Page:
I continued to scan for apple trees, to no avail.  I even wondered if, like Home Depot does, any nearby stores would accept PayPal.  Or if I had enough information in my phone’s online banking app to pull off a credit card transaction.  Certainly not, and the idea passes.

Onward, to the dirt I came in on.  My speed is considerably slower now; frustratingly slow.  My energy is waning; the grade is in the annoyingly low single digits.  And my front tire is flat again.

I spend a good 20 minutes on the side of the road, meticulously picking pieces of sharp rock and glass out of the tire.  These Pro3s have a pathetic anti-puncture layer.  I’m not sure what this layer is really supposed to stop, except me from having a continuous ride.

Once I’m sure I have cleaned the tire, I patch this tube and fill it.  I’m now down to zero CO2 and one patched up tube left, which means my next flat requires a ride home.  I’m split on whether or not I want that flat to happen now.

I open Google Maps and see that I am about six and a half miles away from home.  Ugh.  It doesn’t seem like much.  But I know those miles will tick off slowly.  I hop back on, and grind away.

Soon I spot a Red Bull can on the side of the road.  Oh man would I destroy a Red Bull right now; I’ve never wanted one more.  Of course, it’s clear this can is empty.  Which is the state of pretty much every littered can on Earth.

It is at this point that I stop scanning the near forest for apple trees as I ride, and glue my eyes to the edge of the road, basically looking for one promising spec of palatable garbage.  Look at those half empty soda bottles.  What a waste, I think to myself.  I spot a cluster of what have to be empty beer cans.  Could all of them be empty though?  Were one to be unopened, would I drink it?  I might.  I keep going.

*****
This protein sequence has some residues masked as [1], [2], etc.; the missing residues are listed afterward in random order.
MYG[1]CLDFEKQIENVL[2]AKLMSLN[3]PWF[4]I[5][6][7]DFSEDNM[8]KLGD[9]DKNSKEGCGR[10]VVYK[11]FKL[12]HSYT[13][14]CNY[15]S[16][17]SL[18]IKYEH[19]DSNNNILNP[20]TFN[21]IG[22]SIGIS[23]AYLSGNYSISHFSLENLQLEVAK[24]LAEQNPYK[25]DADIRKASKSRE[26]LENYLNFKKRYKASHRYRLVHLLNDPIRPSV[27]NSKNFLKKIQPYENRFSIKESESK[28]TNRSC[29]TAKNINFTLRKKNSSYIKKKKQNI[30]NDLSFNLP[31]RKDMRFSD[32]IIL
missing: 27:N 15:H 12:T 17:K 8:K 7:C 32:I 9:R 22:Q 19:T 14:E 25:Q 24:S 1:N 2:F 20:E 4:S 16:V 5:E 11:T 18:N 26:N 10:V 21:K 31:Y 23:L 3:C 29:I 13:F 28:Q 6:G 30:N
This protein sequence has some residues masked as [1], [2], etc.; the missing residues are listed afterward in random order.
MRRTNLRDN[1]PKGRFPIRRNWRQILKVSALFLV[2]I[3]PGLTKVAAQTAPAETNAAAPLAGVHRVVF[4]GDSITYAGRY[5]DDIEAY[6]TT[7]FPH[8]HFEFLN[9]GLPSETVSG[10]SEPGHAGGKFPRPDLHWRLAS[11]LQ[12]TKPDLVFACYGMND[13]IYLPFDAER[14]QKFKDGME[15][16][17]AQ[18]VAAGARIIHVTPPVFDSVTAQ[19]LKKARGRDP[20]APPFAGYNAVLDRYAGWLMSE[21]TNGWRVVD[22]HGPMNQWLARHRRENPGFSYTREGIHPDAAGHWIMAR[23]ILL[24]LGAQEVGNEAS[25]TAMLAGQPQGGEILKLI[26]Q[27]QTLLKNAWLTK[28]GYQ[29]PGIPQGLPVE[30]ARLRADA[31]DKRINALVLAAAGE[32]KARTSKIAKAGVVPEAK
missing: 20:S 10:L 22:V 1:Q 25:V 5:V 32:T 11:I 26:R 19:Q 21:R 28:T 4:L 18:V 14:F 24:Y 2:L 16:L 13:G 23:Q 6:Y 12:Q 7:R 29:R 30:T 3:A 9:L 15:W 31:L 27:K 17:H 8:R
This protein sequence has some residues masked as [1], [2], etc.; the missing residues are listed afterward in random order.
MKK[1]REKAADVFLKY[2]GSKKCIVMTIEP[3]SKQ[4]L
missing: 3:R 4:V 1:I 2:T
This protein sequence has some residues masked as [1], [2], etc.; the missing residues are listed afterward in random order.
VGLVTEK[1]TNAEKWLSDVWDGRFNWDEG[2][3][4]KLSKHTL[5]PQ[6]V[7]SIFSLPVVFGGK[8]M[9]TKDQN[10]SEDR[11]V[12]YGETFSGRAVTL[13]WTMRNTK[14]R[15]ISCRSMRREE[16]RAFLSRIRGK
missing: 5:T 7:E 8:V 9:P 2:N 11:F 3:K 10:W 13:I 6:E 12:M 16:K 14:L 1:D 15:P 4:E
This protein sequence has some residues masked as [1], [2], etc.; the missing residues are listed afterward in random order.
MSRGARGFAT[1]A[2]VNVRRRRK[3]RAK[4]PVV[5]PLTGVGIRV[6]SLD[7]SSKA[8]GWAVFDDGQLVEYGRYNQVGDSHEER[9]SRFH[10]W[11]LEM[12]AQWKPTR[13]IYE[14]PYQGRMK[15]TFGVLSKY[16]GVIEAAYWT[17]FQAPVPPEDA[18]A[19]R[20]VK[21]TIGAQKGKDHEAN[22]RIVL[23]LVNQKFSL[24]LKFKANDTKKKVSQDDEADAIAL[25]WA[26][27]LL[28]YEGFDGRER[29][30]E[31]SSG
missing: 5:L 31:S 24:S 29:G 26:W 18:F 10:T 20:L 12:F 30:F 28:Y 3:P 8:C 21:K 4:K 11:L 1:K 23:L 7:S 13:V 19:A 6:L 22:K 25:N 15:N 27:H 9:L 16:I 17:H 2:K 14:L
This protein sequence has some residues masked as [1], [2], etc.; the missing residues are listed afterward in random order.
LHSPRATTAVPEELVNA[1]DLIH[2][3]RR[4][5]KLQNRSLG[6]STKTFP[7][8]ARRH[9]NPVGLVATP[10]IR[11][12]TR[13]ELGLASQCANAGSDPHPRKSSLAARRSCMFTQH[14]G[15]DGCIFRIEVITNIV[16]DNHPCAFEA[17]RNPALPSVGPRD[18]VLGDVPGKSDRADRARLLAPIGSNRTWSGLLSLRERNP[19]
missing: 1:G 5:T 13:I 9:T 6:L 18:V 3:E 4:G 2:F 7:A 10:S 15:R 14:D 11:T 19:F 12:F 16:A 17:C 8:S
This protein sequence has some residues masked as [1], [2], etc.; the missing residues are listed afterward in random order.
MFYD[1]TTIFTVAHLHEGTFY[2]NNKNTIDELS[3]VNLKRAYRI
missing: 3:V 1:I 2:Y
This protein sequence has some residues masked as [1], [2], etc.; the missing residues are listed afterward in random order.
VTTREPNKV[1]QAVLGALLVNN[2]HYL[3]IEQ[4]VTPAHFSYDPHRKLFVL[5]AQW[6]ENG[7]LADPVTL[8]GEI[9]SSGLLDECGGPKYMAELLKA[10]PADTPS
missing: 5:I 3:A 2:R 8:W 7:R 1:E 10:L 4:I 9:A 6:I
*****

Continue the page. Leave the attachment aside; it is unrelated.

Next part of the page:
Things progressively degrade.  A glimmer of hope once I finish the dirt and find the pavement again soon flickers, despite being only three miles from home.  Horribly, spectacularly bonked.  For long periods of time, riding with eyes closed.  When they open, they are irreversibly crossed.  The worst of it on – would there be any doubt – the same stretch of road where I had stopped to contemplate the retrieval of my wallet.

Only two things were in my head now.  One, that there was a glorious turkey dinner waiting for me when this ride was over.  I was going to obliterate that dinner.

Two, the driveway: 150 feet of 20% grade washed-out gravel.

As I grew closer, preparing for the hard right up that driveway, I could think of only one thing: the 22% grade at the end of Mt. Washington.  Leaving the pavement, I sprint.  The inadequacy of my race-spec tires presents itself, albeit slightly.  From somewhere, just ten seconds of will and watts.  I crest, and the ride is done.  And I am done.  I limp inside, change my clothes, and in between taking mouthfuls of food, my head is on the table.

37 miles and 3300 feet of climbing with a half hour mountain climb in the middle; the longest ride I’ve done all year.  The hardest, thanks to my own bad decision making.  But you do these things to test yourself.  To understand what you can do, and what you can’t do.  To somehow learn from them.  To make things interesting.  To up the ante; to make the trivial and mundane something different.
All told I loved the ride.  I do love riding.  I love the sense of preparedness, in all respects, that is required.  Long rides; hours-long rides.  Returning well after you started.  The sense of elation as you descend a mountain you just finished climbing.  The relief of being delivered from hell.

To rediscover all of this, on the verge of Winter.  Nice timing, you idiot.

Laughably, a fraction of the 6 Gaps ride that I did in 2008; going on eight years ago now.  That ride feels both possible and totally impossible now.  It’s there, as it always has been, waiting.


As it turns out, I did this ride with pneumonia.  On meds now.